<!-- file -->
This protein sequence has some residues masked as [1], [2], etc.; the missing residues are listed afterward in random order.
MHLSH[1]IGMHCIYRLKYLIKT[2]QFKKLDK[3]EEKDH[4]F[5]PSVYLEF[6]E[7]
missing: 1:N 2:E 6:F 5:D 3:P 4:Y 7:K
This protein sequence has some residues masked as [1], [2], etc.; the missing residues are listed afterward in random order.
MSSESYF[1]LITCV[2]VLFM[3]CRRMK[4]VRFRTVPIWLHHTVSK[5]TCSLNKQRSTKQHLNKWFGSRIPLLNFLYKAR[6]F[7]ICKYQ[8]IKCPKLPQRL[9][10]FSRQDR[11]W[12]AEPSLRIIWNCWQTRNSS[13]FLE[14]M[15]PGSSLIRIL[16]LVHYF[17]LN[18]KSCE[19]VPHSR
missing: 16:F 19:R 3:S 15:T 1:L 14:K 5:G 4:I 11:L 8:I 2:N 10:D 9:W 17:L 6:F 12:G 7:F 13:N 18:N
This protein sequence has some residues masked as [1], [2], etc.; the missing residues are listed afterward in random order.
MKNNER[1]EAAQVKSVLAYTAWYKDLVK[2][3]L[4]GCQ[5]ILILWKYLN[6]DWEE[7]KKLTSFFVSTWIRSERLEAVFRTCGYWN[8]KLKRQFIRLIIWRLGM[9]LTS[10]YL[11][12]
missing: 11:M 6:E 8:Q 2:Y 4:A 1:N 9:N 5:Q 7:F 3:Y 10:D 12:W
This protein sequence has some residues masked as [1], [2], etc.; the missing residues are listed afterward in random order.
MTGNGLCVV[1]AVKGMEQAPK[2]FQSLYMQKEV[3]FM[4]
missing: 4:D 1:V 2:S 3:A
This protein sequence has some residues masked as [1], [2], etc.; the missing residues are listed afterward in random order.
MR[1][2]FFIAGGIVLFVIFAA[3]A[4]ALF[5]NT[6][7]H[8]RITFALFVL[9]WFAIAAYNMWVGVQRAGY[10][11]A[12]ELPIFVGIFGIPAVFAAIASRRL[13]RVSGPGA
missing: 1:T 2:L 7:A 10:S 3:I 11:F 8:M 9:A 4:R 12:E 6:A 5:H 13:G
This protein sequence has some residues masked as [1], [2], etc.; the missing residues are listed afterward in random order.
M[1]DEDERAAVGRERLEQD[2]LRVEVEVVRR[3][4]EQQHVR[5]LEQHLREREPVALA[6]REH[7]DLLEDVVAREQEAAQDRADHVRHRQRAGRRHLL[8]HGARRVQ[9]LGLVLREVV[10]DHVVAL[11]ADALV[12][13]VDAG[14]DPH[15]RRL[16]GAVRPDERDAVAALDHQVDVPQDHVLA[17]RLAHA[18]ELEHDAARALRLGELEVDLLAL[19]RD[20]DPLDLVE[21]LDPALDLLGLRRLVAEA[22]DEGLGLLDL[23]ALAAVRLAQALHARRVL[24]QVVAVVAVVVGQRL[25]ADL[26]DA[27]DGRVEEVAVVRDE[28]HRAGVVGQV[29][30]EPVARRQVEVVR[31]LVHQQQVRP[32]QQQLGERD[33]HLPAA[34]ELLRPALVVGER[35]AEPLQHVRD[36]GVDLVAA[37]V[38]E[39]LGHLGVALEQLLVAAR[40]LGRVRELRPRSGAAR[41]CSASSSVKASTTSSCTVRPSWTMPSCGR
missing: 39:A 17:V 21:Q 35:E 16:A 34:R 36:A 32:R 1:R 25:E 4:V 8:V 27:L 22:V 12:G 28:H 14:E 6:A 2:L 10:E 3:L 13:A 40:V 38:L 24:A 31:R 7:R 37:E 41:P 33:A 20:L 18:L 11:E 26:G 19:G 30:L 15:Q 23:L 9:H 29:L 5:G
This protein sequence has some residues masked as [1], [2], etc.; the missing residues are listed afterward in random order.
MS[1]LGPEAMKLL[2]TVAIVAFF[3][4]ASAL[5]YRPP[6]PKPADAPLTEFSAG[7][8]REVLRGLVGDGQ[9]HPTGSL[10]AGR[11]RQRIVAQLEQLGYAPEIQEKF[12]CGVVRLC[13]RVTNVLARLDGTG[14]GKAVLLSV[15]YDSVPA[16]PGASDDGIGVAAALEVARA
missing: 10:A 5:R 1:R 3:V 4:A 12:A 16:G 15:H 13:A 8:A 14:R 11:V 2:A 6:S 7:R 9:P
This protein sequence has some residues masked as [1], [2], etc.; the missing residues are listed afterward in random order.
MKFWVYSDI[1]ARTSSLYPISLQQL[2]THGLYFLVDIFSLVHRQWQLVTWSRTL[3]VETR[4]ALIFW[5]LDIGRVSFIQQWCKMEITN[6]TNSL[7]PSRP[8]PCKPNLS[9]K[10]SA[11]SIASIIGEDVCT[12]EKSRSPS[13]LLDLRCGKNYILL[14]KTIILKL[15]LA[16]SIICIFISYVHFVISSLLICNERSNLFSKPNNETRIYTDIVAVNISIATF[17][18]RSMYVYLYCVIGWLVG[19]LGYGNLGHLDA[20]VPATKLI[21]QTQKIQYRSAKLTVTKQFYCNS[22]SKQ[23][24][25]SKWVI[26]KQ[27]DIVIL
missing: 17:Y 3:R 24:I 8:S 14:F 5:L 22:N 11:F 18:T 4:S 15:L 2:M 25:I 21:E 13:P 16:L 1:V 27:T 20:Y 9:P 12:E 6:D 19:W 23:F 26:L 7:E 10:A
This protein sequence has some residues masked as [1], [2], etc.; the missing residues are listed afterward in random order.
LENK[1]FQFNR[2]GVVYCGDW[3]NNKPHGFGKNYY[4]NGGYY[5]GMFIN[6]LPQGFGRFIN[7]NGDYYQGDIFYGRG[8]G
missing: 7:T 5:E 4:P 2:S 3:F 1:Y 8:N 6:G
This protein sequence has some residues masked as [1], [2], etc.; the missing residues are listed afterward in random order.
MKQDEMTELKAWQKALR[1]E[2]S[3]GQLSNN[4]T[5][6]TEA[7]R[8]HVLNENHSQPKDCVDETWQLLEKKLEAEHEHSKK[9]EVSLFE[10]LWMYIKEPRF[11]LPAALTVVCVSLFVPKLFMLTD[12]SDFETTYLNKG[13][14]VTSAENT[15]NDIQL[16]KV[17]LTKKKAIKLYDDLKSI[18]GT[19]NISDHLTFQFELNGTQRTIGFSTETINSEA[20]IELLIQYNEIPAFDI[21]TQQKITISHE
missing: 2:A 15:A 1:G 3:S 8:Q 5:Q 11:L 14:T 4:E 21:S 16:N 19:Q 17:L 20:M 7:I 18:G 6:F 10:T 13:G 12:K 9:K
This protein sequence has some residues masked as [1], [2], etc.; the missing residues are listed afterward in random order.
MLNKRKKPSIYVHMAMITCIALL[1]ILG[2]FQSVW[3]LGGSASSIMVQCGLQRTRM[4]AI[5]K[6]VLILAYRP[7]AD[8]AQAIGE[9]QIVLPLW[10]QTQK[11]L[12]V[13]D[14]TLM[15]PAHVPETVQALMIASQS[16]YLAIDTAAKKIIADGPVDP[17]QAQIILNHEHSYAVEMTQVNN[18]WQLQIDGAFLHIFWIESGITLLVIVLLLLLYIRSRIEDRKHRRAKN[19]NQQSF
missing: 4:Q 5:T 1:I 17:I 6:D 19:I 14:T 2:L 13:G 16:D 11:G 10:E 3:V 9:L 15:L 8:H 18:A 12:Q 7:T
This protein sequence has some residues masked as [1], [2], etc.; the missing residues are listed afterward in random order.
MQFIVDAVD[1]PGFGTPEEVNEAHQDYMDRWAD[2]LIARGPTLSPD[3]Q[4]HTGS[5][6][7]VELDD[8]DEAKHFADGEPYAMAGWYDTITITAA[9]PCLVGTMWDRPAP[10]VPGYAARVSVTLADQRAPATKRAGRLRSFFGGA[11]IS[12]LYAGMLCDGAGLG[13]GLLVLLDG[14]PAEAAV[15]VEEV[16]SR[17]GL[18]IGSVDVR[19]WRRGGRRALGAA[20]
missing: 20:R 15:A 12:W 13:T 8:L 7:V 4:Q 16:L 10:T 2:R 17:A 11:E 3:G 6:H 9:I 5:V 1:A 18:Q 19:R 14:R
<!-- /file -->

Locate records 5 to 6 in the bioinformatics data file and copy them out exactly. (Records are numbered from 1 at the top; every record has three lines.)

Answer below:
This protein sequence has some residues masked as [1], [2], etc.; the missing residues are listed afterward in random order.
MR[1][2]FFIAGGIVLFVIFAA[3]A[4]ALF[5]NT[6][7]H[8]RITFALFVL[9]WFAIAAYNMWVGVQRAGY[10][11]A[12]ELPIFVGIFGIPAVFAAIASRRL[13]RVSGPGA
missing: 1:T 2:L 7:A 10:S 3:I 11:F 8:M 9:A 4:R 12:E 6:A 5:H 13:G
This protein sequence has some residues masked as [1], [2], etc.; the missing residues are listed afterward in random order.
M[1]DEDERAAVGRERLEQD[2]LRVEVEVVRR[3][4]EQQHVR[5]LEQHLREREPVALA[6]REH[7]DLLEDVVAREQEAAQDRADHVRHRQRAGRRHLL[8]HGARRVQ[9]LGLVLREVV[10]DHVVAL[11]ADALV[12][13]VDAG[14]DPH[15]RRL[16]GAVRPDERDAVAALDHQVDVPQDHVLA[17]RLAHA[18]ELEHDAARALRLGELEVDLLAL[19]RD[20]DPLDLVE[21]LDPALDLLGLRRLVAEA[22]DEGLGLLDL[23]ALAAVRLAQALHARRVL[24]QVVAVVAVVVGQRL[25]ADL[26]DA[27]DGRVEEVAVVRDE[28]HRAGVVGQV[29][30]EPVARRQVEVVR[31]LVHQQQVRP[32]QQQLGERD[33]HLPAA[34]ELLRPALVVGER[35]AEPLQHVRD[36]GVDLVAA[37]V[38]E[39]LGHLGVALEQLLVAAR[40]LGRVRELRPRSGAAR[41]CSASSSVKASTTSSCTVRPSWTMPSCGR
missing: 39:A 17:V 21:Q 35:E 16:A 34:R 36:A 32:R 1:R 25:E 4:V 8:V 27:L 22:V 12:G 28:H 14:E 6:A 2:L 10:E 3:L 13:A 40:V 38:L 24:A 31:R 7:R 37:E 41:P 33:A 20:L 18:L 11:E 26:G 19:G 30:L 15:Q 23:L 9:H 29:L 5:G